Only in Los Angeles could a political battle over an urban farm turn into an irresistible piece of street theatre in which Hollywood's finest perch themselves up a walnut tree and Joan Baez chimes in with a serenade of protest songs.
Only in LA, too, would the cops be unsentimental enough to break up the whole thing with unfeeling efficiency - trampling the vegetable patches and chopping down an avocado tree so the fire department could pull down the last few protesters and march them away in handcuffs.
The improbable month-long battle over the 14-acre farm, which sits in a blighted corner of South Central LA, site of the 1992 riots, came to a swift end with a 5am police raid on Tuesday. Most of the Hollywood celebrities who have graced the farm with their presence in recent weeks - Martin Sheen, Danny Glover, Laura Dern and others - were safely asleep in their beds. But Daryl Hannah was there, along with a diehard group of protesters who have made tree-sits their speciality.
The police spent eight hours clearing the site and making 40 arrests. They were acting on behalf of the landowner, a certain Ralph Horowitz, who has been fighting for three years to rid the parcel of land of the farmers he regards as squatters and replace the fruit and vegetable patches with a warehouse.
This was a battle that involved everyone, including LA's Mayor, Antonio Villaraigosa, who agreed with the protesters that the urban farm was an important symbol of hope in a frequently hopeless neighbourhood and deserved to be kept intact.
Mr Villaraigosa negotiated with Mr Horowitz up to the last minute to find a financial deal to save the farm. His best offer was a $16m (£9m) buyout, including a $10m grant from a private foundation, which represented a considerable mark-up on the $5m that Mr Horowitz paid for the land three years ago.
"Today's events are disheartening and unnecessary," the Mayor told a news conference. "After years of disagreement over this property, we had all hoped for a better outcome." Mr Horowitz, however, said he was, more than anything, alienated by the vehemence of his opponents and that it wasn't, in the end, about the money. "If the farmers got a donation and said, 'We got $50m, would you sell it to us?' I would say no. Not a... chance," Mr Horowitz told The Los Angeles Times.
The battle over the farm goes back at least 20 years. The city bought the land from Mr Horowitz in the mid-1980s so it could build a rubbish incinerator. That plan, though, drew vehement protests from local residents and was dropped. When the riots broke out in 1992, the city leased the plot to a food bank, which encouraged local people to farm it.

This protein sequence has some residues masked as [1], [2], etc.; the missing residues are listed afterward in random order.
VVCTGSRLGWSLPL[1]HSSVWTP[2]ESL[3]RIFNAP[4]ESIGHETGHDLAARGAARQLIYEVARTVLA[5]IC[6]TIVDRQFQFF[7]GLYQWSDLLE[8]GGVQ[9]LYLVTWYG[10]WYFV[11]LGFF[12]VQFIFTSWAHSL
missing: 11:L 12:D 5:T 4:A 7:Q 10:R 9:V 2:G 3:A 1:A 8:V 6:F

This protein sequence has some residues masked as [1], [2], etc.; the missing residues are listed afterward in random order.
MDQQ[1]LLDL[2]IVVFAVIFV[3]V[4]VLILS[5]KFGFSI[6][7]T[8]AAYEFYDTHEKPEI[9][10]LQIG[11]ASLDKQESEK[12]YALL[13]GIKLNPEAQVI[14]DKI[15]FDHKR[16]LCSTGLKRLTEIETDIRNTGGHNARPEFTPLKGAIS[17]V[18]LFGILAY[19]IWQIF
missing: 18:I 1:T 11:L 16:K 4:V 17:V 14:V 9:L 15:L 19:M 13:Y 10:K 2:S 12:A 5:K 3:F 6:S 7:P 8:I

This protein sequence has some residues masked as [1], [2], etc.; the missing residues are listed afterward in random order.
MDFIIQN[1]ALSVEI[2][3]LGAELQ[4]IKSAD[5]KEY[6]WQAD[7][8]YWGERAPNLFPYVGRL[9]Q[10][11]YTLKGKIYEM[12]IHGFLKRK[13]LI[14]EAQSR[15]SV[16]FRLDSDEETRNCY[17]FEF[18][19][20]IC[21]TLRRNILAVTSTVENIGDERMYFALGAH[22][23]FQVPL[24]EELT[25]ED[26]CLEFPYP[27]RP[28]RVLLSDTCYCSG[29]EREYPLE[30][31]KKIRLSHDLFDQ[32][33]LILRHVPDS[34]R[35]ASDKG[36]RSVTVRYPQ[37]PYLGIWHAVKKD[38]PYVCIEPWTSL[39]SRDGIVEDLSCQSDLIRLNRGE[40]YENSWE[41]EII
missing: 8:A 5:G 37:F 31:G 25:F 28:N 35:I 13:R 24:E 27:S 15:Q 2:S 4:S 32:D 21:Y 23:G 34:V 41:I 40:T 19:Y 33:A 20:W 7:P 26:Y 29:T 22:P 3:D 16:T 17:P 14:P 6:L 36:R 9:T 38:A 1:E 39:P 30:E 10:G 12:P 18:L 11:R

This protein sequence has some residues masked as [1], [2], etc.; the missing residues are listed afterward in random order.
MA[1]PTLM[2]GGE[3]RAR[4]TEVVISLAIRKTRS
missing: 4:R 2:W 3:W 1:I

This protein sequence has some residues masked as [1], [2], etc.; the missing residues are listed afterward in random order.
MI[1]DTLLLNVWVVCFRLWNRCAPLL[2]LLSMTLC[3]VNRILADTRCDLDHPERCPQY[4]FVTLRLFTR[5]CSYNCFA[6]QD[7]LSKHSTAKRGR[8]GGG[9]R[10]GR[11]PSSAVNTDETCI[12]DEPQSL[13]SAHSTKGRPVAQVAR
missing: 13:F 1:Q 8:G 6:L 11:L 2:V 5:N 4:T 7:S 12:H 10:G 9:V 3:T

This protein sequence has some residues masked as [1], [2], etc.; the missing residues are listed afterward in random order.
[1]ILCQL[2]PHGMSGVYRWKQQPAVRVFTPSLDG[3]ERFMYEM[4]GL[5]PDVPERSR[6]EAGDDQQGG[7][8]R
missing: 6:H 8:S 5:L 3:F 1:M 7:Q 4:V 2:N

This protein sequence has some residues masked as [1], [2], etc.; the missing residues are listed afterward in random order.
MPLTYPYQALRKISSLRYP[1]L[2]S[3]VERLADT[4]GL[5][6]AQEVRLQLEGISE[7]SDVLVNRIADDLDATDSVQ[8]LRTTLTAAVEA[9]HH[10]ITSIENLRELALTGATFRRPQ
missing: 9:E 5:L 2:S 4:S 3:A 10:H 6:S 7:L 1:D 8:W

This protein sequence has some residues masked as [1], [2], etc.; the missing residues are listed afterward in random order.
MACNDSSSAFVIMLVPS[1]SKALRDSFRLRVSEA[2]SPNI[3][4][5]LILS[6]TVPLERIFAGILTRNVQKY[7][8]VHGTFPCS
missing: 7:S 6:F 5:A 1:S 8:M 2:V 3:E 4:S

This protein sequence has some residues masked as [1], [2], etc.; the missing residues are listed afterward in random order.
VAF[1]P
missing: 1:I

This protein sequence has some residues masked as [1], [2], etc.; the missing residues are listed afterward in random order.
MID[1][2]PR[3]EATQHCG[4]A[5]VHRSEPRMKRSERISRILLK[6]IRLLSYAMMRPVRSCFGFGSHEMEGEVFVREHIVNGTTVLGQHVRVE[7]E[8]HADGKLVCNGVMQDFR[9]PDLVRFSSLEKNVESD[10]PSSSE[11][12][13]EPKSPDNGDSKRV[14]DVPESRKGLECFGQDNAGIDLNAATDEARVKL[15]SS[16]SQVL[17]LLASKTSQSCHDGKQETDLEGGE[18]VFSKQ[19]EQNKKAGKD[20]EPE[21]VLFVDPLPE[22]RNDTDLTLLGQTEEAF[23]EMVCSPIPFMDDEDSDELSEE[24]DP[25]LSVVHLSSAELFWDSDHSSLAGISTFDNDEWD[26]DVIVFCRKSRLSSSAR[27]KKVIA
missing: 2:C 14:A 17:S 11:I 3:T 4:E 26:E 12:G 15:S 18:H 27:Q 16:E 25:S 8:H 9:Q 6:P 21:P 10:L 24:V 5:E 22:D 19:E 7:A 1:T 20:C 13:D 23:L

Mr Horowitz then launched a legal campaign to get the land back, and in 2003 he talked the city into selling it to him. The fate of the farmers has flitted in and out of court ever since, with another hearing scheduled for next month. The 350 farmers have, in fact, been slowly moving out as the Hollywood celebrities have moved in, lending the saga an extra surreal tinge. The city has been quietly finding alternative locations for them, including one seven-acre plot a few miles to the south.
That, though, has not been part of the theatrical script. Baez was the first big-name celebrity to climb the walnut tree and sing "We shall not be moved", in both English and Spanish. Her friend Hannah, who had not previously heard of the farm, then became enthused about the cause and moved into the plot on the corner of 41st Street and Long Beach Boulevard for the duration.
There she made common cause with the likes of John Quigley, who sat in a threatened valley oak tree in northern LA county for several weeks in 2002, and Julia "Butterfly" Hill, who spent two years up a redwood tree in northern California in the 1990s. "I'm very confident this is the morally right thing to do, to take a principled stand in solidarity with the farmers," Hannah said moments before her arrest.Reuse content